In Japan, where barley grass extract is popular, there is anecdotal evidence that it helps the body heal from many illnesses. In one informal study, a Japanese dermatologist observed a group of 7.5 patients with skin diseases ranging from melanosis (darkening of the skin) to eczema. The patients who took barley grass extract healed faster than did those who did not. They also noticed improvements in appetite and bowel regularity.

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What (or Who) is Santé International

Wednesday, July 27, 2016

U.S. Food and Drug on Consumption of Barley Products

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What is Barley Grass

Scientific Name(s): Hordeum vulgare L., Hordeum distichon L. Family: Poaceae (grasses)
Common Name(s): Barley grass
Barley grass is rich in vitamins and minerals, has antioxidant properties, and has been shown to reduce cholesterol levels. Use as a cancer preventive or treatment has been suggested; however, this remains to be substantiated.
A dose of 15 g/day dried barley leaf extract has been used to lower cholesterol.
None identified.
Information regarding safety and efficacy in pregnancy and lactation is lacking.
None well documented.
Adverse Reactions
Although hypersensitivity to barley products typically is associated with the seed and not the green leaves or shoots, patients with celiac disease or other sensitivities to barley probably should avoid use of barley grass.
No data.
Barley grass consists of the young green leaves of the barley plant, as opposed to the grain (for barley grain, refer to the Barley monograph ). Barley plants can grow under a wide range of soil and climatic conditions. However, superior soil conditions are reflected in plants with higher nutritional content, and commercial suppliers of barley grass strive for optimal soil conditions for the crop. Favorable results have been achieved with crops grown in California. Barley grass is at its nutritional peak before the plant begins to produce flowers and seeds; harvesting takes place approximately 2 weeks after seeding. 1 At this stage of development, the young grass contains vitamins and minerals similar to those of dark green vegetables. 2 Barley grass is available commercially in dried and powdered form prepared from the whole leaves or juice obtained by milling the leaves.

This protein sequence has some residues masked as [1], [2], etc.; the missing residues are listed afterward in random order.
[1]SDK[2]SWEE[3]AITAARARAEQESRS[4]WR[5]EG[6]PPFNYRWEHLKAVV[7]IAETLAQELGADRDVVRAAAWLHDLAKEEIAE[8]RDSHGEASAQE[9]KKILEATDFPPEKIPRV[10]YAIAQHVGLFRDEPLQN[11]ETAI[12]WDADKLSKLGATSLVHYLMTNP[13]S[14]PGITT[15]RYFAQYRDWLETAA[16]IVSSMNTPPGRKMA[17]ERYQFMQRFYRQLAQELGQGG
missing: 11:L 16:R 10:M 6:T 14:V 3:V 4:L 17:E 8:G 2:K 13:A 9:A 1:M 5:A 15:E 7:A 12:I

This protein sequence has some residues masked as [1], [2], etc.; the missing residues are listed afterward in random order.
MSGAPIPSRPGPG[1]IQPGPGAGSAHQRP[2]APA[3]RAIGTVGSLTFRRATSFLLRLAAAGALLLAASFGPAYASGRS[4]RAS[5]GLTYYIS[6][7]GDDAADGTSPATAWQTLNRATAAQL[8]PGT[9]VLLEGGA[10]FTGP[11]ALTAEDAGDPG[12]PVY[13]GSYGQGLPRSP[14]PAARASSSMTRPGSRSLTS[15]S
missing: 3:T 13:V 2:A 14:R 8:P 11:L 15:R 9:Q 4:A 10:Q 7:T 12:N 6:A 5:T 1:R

Barley is considered to be the first cereal grain cultivated by humans. Ancient Asian and Middle Eastern cultures reportedly included young wheat and barley grass plants in their diets. 3 In the early part of the 20th century, the roles of cereal grains and vitamins in nutrition were investigated. For example, chickens fed a 10% mixture of cereal grass responded well in growth, appeared to have increased resistance to degenerative diseases, and increased winter egg production. Further studies concerning “grass juice factor,” a water-soluble extract of grass juice, found several beneficial growth and health effects from its supplementation in animal diets. A dehydrated preparation of cereal grass called cerophyl was approved as an “accepted food” by the Council of Foods of the American Medical Association in 1939. 3